Celtic Is In A Really Difficult Place With The Daniel Kelly Situation.

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One of the interesting things we saw happen at Celtic towards the tail end of last season was that Daniel Kelly made his way into the first team squad, played a number of games and looked very good. It is clear that the club has plans for him, and that Rodgers regards him as someone who is at least on the fringes of his main squad.

This was not a Rocco Vata type situation.

Kelly has impressed enough to be marked down as a true notable “one to watch” and the initial reports were that he was looking forward to signing a new deal – which was never the case with Vata, in spite of what some have said.

Earlier today I wrote about the notable failure of our academy to produce a “next level” talent since Kieran Tierney. It’s lamentable, and there is a major failure across the boards and not just at Celtic but with the parochial mentality of clubs all over Scotland.

When something isn’t working you change it up. We simply rotate through the same contacts book, all of whom are stuck in the same mind-set, all of whom are part of the Scottish football firmament and thus don’t have different ideas. Show me the ex-player we’ve brought in to the coaching system who has worked under a top-class continental coach, at a club where there’s a different mind-set and a different mentality? That’s part of the problem.

The Kennedy’s, McManus’s, O’Dea’s and Hayes’ of this world can only pass down the knowledge that they themselves have been taught. If they’ve never seen or done it any different, our youth players are not going to see and do it any different.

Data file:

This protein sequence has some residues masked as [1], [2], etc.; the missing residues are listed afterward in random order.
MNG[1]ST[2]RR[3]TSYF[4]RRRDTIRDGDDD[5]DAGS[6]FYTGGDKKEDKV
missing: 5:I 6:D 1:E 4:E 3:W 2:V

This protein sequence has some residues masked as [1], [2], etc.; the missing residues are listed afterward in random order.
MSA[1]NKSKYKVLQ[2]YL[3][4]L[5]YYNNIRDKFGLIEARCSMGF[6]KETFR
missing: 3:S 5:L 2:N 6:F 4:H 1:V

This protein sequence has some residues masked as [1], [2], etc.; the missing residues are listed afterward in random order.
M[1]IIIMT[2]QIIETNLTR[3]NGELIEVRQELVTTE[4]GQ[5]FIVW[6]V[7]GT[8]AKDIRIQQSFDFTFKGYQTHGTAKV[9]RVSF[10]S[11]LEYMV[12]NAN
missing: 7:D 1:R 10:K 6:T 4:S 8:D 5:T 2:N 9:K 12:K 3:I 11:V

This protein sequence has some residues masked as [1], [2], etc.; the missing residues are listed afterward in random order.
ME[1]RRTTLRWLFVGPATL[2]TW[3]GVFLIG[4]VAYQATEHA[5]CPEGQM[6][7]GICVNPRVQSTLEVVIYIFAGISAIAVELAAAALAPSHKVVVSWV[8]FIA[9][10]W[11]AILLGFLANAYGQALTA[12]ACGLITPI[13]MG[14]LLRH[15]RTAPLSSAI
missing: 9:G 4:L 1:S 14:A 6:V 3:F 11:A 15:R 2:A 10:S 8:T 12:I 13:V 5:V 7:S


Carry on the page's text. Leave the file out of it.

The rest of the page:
And that might explain, at least in part, the Daniel Kelly situation.

I have great sympathy with the club in the case of Daniel Kelly, but only up to a point. If he’s being honest with himself, he must wonder if he’s letting the best development years of his career pass him by. Not through lack of first team football, but by a lack of focus on the skills that might make him a true elite level player one day. On the lack of a modern coaching outlook. On the absence of any form of skills development once he hit the B team squad.

If he thinks he’ll get those skills going to Germany or somewhere on the continent, I can’t blame him one bit. This is the part of his career where he has to think two, three, five years in front of him. He will learn more in that handful of years in a more progressive, skills-based environment than he will ever learn here in Scotland slumming it in the Lowland League.